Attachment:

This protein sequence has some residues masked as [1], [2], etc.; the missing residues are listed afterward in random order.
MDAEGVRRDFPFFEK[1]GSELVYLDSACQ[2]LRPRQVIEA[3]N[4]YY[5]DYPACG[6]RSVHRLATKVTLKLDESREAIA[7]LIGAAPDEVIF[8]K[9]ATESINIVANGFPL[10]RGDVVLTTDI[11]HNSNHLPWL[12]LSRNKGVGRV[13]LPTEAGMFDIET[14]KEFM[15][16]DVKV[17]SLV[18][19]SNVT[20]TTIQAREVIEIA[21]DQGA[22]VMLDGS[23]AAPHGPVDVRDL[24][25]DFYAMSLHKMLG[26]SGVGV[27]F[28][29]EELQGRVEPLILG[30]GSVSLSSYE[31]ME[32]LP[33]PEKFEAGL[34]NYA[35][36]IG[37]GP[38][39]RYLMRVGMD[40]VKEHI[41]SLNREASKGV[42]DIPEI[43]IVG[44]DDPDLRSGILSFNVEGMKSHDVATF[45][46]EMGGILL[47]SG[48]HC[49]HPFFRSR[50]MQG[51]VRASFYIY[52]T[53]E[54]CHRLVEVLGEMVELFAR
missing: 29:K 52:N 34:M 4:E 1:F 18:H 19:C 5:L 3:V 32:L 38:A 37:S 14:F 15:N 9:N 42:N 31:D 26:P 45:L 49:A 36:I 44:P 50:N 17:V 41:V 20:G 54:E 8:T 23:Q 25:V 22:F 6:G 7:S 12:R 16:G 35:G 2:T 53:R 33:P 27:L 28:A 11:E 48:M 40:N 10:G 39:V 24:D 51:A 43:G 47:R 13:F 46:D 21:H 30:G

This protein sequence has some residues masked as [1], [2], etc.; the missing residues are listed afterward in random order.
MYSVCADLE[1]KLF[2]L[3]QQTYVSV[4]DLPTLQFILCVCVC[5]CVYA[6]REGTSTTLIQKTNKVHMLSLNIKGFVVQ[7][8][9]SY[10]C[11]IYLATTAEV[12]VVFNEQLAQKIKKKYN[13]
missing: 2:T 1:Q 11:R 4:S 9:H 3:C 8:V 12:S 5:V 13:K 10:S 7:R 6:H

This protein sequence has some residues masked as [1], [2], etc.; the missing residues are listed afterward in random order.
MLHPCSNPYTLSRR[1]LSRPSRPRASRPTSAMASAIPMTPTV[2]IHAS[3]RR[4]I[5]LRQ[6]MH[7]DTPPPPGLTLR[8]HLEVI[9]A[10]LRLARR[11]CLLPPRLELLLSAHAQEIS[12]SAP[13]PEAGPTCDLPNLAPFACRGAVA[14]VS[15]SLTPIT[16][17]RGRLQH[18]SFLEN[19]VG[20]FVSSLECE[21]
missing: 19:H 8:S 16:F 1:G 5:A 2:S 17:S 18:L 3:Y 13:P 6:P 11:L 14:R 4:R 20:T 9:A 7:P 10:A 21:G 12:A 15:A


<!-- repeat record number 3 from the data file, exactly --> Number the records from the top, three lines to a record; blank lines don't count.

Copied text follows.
This protein sequence has some residues masked as [1], [2], etc.; the missing residues are listed afterward in random order.
MLHPCSNPYTLSRR[1]LSRPSRPRASRPTSAMASAIPMTPTV[2]IHAS[3]RR[4]I[5]LRQ[6]MH[7]DTPPPPGLTLR[8]HLEVI[9]A[10]LRLARR[11]CLLPPRLELLLSAHAQEIS[12]SAP[13]PEAGPTCDLPNLAPFACRGAVA[14]VS[15]SLTPIT[16][17]RGRLQH[18]SFLEN[19]VG[20]FVSSLECE[21]
missing: 19:H 8:S 16:F 1:G 5:A 2:S 17:S 18:L 3:Y 13:P 6:P 11:L 14:R 4:R 20:T 9:A 7:P 10:A 21:G 12:A 15:A